It is not an exaggeration to compare Christopher Nolan’s Batman series with this fresh new Superman flick. Batman Begins was not perfect (though it came really close) and is a classic film, and on the Metropolis side of the world, Man of Steel proves likewise.
As great as the comic book rendition of Tim Burton’s Batman is, and I think it will always be one of the single best live-action depictions of the caped crusader, no one can deny the much more complex and realistic world that Nolan delivered to us in terms of a trilogy thrill ride that could happen.
Similarly, Man of Steel reaches out to a Krypton where politics have blinded a people from seeing their own impending extinction, and Russell Crowe is a phenomenal Jor El that steels the show from the start.
And Zach Snyder has delivered an all-star cast – Henry Cavill is perfect and Amy Adams is a Lois Lane that is not an obnoxious reporter (like most since the original black and white TV show), but more of a strong, smart woman next-door figure.
Everyone working on this was at the top of their game, and Snyder wonderfully revamped a destitute D.C. Comics movie franchise in the 75th anniversary of Action Comics Number One blowing the world’s minds.
Hitting home are this movie’s real world themes, gritty fighting in an all-out brawl-for-survival style, and interesting character depth.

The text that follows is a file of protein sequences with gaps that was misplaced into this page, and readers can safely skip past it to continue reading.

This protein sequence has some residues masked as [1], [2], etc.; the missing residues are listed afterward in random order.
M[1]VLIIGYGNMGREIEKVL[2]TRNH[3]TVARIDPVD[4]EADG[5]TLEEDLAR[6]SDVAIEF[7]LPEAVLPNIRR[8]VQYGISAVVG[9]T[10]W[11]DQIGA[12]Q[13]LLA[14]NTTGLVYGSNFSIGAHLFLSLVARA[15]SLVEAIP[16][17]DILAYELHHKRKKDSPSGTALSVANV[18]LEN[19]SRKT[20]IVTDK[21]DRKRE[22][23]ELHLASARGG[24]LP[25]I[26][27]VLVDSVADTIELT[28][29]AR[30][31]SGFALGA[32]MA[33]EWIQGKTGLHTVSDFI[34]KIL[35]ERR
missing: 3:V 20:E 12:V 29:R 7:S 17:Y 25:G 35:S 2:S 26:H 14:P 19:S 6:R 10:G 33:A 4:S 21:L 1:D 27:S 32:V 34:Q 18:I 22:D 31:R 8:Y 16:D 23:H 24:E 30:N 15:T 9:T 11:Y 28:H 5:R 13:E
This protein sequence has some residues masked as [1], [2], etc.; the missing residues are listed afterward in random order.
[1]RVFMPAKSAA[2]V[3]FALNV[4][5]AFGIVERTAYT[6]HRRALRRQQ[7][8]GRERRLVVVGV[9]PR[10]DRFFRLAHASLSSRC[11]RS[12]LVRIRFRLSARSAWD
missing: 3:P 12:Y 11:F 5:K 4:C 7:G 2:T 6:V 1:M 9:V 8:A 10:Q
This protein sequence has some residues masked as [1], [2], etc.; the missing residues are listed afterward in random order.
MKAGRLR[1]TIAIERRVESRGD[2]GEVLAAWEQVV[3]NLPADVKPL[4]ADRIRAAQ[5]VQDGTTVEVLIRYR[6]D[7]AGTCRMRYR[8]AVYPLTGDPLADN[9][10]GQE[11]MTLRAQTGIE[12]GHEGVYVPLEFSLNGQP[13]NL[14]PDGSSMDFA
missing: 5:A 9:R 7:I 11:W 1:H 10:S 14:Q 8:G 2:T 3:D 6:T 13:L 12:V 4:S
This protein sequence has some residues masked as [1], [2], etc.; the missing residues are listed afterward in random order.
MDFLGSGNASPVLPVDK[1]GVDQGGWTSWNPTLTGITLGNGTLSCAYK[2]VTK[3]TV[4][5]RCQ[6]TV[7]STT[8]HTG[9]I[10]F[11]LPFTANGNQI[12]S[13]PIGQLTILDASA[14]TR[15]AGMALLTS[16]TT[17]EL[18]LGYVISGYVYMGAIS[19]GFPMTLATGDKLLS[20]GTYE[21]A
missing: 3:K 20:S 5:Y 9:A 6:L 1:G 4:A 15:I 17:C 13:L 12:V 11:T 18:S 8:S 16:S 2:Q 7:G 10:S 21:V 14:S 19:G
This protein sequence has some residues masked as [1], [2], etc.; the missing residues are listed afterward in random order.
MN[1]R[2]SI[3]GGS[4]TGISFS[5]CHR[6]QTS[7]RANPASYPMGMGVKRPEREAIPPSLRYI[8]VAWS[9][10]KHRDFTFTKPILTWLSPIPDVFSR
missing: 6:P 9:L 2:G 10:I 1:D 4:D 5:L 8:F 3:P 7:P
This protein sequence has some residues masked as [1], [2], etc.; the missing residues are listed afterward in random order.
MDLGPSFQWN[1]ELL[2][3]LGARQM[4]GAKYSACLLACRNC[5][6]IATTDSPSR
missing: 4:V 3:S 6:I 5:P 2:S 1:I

Without invoking spoiler alerts, General Zod is very conflicted and has contrived warped views, actions, and brain patterns based on society’s actions (watch this to learn the true horror within).
Lois Lane might seem pretty straight forward, but her character undergoes a series of changes that leads her to decide upon whether to follow her normal system of beliefs or abandon them.
And our good friend Superman loses the Jesus-like pretty boy goody-two-shoes that does no wrong – as nearly all prior depictions cast him in live-action pieces – and he messes up, he gets dirty, and he becomes a more haunted being – is he human? – than has ever been gotten across on screen.
The decades of great comic book storylines have tackled some of the most controversial, real world, and ordinary human traits where extraordinary things and people emerge day to day. We can look back to the comic books breaking of racial boundaries, vying for peace in Vietnam, and pushing for the US intervention in WWII long before the mainstream media sympathized with those marching down south, those burning draft cards, and anyone that felt the US should end its official neutrality during WWII.
I have always been dumbfounded when the directors of many comic book movies dumb down the messages, lines, and conflicted characters to make them a virtual televised parody of the actual heroes that we’ve fallen in love with in the books. Superman is now real!
Man of Steel is the Superman film that fans have dreamed of seeing. The dark, gritty settings, the creepily alien suits and the insect-like ships all blend wonderfully to take the viewer to Metropolis, Kansas, Krypton, and beyond. I only wonder how Lex Luthor will feel about all this.